This function was useful in testing the upper bound of the conjecture of HerzogHunekeSrinivasan on the multiplicity of an ideal; it is designed to make all potentially possible cancellations in a Betti diagram in a certain order described below.
Let R be a polynomial ring, let I and J be homogeneous ideals in R of codimension c with the same Hilbert function, and assume that R/I and R/J are CohenMacaulay. Suppose that the graded Betti numbers of R/I are at most those of R/J; that is, beta_{ij}(R/I) <= beta_{ij}(R/J) for all i and j. (We can form a partial order on resolutions of modules with the same Hilbert function by saying that beta(R/I) <= beta(R/J) if and only if beta_{ij}(R/I) <= beta_{ij}(R/J) for all i and j.)
Let m_i(R/I) and M_i(R/I) be the minimum and maximum shifts at step i in the minimal graded free resolution of R/I. Let e(R/I) be the multiplicity of R/I. Herzog, Huneke, and Srinivasan conjectured that
m_1(R/I) ... m_c(R/I) / c! <= e(R/I) <= M_1(R/I) ... M_c(R/I) / c!,
where the ellipses signify that we are taking the product of the shifts. This conjecture was proven in 2008 work of EisenbudSchreyer and BoijSoderberg using decompositions of Betti diagrams as positive linear combinations of Betti diagrams of modules with pure resolutions.
Suppose that R/I satisfies the conjectured inequalities. Then it is easy to show that R/J must as well: Since the resolution of R/J contains all the shifts in the resolution of R/I plus possibly more, the minimum shifts for R/J can only be the same or lower, and the maximum shifts can only be the same or higher. Therefore one can attack this conjecture by looking at resolutions minimal in the partial order discussed above.
It is difficult to find which potential resolutions at the bottom of the partial order for a given Hilbert function do occur for a module, however. The function cancelAll implements a fast way of proving that the upper bound of the HerzogHunekeSrinivasan conjecture is satisfied for particular Hilbert functions; it is used in multUpperHF. The idea is to create a Betti diagram that is minimal in the partial order that may or may not actually occur for a module; we can then test the upper bound on that potential resolution. As we explain below, if the inequality holds, it doesn't matter whether the Betti diagram occurs for a module or not.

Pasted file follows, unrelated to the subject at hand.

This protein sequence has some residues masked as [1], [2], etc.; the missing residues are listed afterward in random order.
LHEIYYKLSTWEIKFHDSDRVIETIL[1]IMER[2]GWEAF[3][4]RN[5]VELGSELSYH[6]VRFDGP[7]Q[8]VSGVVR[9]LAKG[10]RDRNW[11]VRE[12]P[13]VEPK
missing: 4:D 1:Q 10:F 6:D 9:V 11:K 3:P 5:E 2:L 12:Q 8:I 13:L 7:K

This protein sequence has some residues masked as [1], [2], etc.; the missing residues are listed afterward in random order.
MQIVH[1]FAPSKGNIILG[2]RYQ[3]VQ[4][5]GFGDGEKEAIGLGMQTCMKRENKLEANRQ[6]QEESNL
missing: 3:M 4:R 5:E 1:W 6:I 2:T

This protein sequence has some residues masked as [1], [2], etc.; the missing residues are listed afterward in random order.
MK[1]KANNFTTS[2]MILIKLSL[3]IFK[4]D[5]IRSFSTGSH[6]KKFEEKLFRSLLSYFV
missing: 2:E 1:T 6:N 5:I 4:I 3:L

cancelAll starts with the far left side of the Betti diagram of the ideal I the user inputs, and it makes all potentially possible cancellations in the first two columns. Then it moves to the first and second syzygies columns and makes all potentially possible cancellations, continuing through the rest of the Betti diagram. This technique is designed to investigate the upper bound of the conjecture. One may have choices of which syzygies to cancel from the resolution of the lexicographic ideal. This algorithm selects the cancellations that, if we start out with a lexicographic ideal L, and R/L is CohenMacaulay, minimize each M_i that could occur for a CohenMacaulay module with the same Hilbert function as R/L. Therefore if the upper bound of the conjecture holds for the potential Betti diagram that cancelAll produces, it holds for all CohenMacaulay modules with the same Hilbert function and codimension. Even if the potential Betti diagram cancelAll produces doesn't occur for a module, the maximum shifts could only increase, which won't cause the inequality to fail if it holds for the result of cancelAll.
cancelAll makes all the cancellations with the process described above, prints the resulting Betti diagram, and then returns the shifts in a list of lists.
See C. Francisco, New approaches to bounding the multiplicity of an ideal, J. Algebra 299 (2006), no. 1, 309328.











The object cancelAll is a method function.